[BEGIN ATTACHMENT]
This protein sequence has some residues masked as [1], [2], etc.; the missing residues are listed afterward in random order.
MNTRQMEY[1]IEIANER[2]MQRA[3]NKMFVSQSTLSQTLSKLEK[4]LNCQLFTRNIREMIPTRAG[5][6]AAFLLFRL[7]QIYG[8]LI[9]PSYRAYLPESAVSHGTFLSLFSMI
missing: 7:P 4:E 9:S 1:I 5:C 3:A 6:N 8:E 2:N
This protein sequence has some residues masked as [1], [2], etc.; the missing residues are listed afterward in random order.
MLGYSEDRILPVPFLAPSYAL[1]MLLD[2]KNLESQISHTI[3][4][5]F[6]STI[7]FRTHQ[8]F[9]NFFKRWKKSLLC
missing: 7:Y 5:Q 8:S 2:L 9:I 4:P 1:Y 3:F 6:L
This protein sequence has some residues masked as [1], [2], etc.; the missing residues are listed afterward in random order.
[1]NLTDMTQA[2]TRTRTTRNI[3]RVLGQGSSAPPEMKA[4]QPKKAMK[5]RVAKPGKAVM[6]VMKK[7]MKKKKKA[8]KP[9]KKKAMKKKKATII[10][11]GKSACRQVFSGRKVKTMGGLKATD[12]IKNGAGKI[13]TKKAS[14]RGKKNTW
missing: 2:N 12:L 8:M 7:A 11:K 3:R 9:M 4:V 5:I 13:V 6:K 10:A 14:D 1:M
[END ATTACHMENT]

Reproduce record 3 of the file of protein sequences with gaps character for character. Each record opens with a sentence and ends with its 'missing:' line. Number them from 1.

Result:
This protein sequence has some residues masked as [1], [2], etc.; the missing residues are listed afterward in random order.
[1]NLTDMTQA[2]TRTRTTRNI[3]RVLGQGSSAPPEMKA[4]QPKKAMK[5]RVAKPGKAVM[6]VMKK[7]MKKKKKA[8]KP[9]KKKAMKKKKATII[10][11]GKSACRQVFSGRKVKTMGGLKATD[12]IKNGAGKI[13]TKKAS[14]RGKKNTW
missing: 2:N 12:L 8:M 7:A 11:K 3:R 9:M 4:V 5:I 13:V 6:K 10:A 14:D 1:M